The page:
On July 11 the Encinitas City Council voted to fund construction of their tournament sports fields on the Hall site.
This decision may be heralded as a positive event but is seriously flawed. It is fiscally irresponsible and endangers generations of children using the park by ignoring serious health concerns.
Funding the sports fields removes $7 million from more important public works projects, such as fire protection, street maintenance, storm drain repair, flood control, open space acquisition, and others, by raiding budgets set aside for 17 ongoing projects. Is this prudent?
Another $8 million plus will have to be financed by lease revenue bonds, which circumvent voter approval, but require the project to produce revenues from leasing the facilities financed, in order to pay for interest and capital repayments to bond holders. The fields will not produce a revenue stream, however, but will incur huge maintenance costs, leaving such illegal financing open to lawsuits. This new public debt, added to lease revenue bonds currently being paid off for the land purchase, will encumber taxpayers with $2 million per year for twenty more years. Is this right, considering that the sports facilities are primarily dedicated to free use by private sports leagues?
Our council has been deceiving the public by planning a competitive sports complex for regional tournaments from day one, while telling citizens that they can create a “Community Park” serving the needs of all citizens, not just the ten percent who are engaged in organized sports. The EIR approved by the Council in 2007 stated clearly that the 44-acre sports park does not fit the definition of a Community Park and should be called a “Special Use Park.”
The Rotary Club, which is represented on the council by active members, wants free use of at least five dedicated fields in one location for their regional soccer tourneys. As proclaimed by former mayor Holz in 2002, tournaments could be held every week on the Hall site.
Three public surveys, including the City sponsored “2000 Godbe” survey, showed that the general public is not willing to be taxed for more sports fields. Encinitas already has 15 sites containing 28 fields suitable for soccer/softball practice and matches. However, school districts that operate many of these fields don’t want sports leagues ruining the fields without paying their fair share for maintenance.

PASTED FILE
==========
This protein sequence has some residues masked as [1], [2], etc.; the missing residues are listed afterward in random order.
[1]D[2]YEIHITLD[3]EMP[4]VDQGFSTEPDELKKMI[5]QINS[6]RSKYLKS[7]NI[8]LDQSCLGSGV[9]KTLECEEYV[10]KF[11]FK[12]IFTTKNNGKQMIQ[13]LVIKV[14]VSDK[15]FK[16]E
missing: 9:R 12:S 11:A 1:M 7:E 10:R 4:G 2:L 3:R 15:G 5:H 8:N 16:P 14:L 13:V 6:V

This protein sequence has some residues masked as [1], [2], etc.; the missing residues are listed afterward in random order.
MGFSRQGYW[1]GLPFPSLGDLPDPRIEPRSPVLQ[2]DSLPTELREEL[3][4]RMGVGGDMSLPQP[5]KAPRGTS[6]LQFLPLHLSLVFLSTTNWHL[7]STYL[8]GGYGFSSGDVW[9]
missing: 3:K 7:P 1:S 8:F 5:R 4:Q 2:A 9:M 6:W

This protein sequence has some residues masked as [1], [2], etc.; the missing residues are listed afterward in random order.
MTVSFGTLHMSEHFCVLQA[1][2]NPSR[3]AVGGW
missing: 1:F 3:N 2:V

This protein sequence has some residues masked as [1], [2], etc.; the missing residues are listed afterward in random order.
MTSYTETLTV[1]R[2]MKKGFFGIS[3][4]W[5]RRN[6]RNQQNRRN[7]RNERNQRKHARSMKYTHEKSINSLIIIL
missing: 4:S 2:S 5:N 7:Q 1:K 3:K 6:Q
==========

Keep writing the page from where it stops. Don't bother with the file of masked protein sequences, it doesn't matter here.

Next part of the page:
Council obtained the Coastal Development permit for the “park” by hiring a lobbyist at a cost of $25,000 to persuade the Coastal Commissioners that the fields occupy only 20 percent of the park, implying that the rest would be for passive use. Looking at the park plans, however, no one can find the supposedly 80 percent passive use areas. Are they in the space between fields reserved for spectators? Are they along the Interstate 5 freeway? Are they on the parking lots and service roads, the rest rooms? Are they in the buffer zone averaging not much more than 10 feet wide? Are they in the skate park, tiny tot lot or dog park?
Besides imprudent financing, deception of the public, traffic congestion during tournaments drawing 300 teams and thousands of spectators parking on residential streets, there is the risk of asthma and cancer to our children who are dangerously exposed to diesel exhaust from the freeway and to soil contaminated with lethal toxins, which “eclipse California standards” according to the DEH. These dangers have been brought before the council by concerned scientific experts, only to be brushed off and violently opposed.
50,000 cubic yards of dangerously contaminated soil are planned to be buried at the south end of the site. This is criminally irresponsible, because the contaminants will be concentrated closer to Rossini Creek, leaching into the groundwater and the riparian wetlands downstream.
Water samples taken directly downstream of the Hall site showed abnormally high levels of toxic metals and petroleum residues. Arsenic, a deadly poison and carcinogen tested at a concentration 2370 times higher than the US/EPA standard of 10 ppb. Pesticide residues in the ground water table are also suspected to greatly exceed EPA standards, based on soil tests.
Residents expect a safe Community Park for all, not five tournament fields for private leagues at high public cost.
Dietmar Rothe, Ph.D. is a Cardiff resident.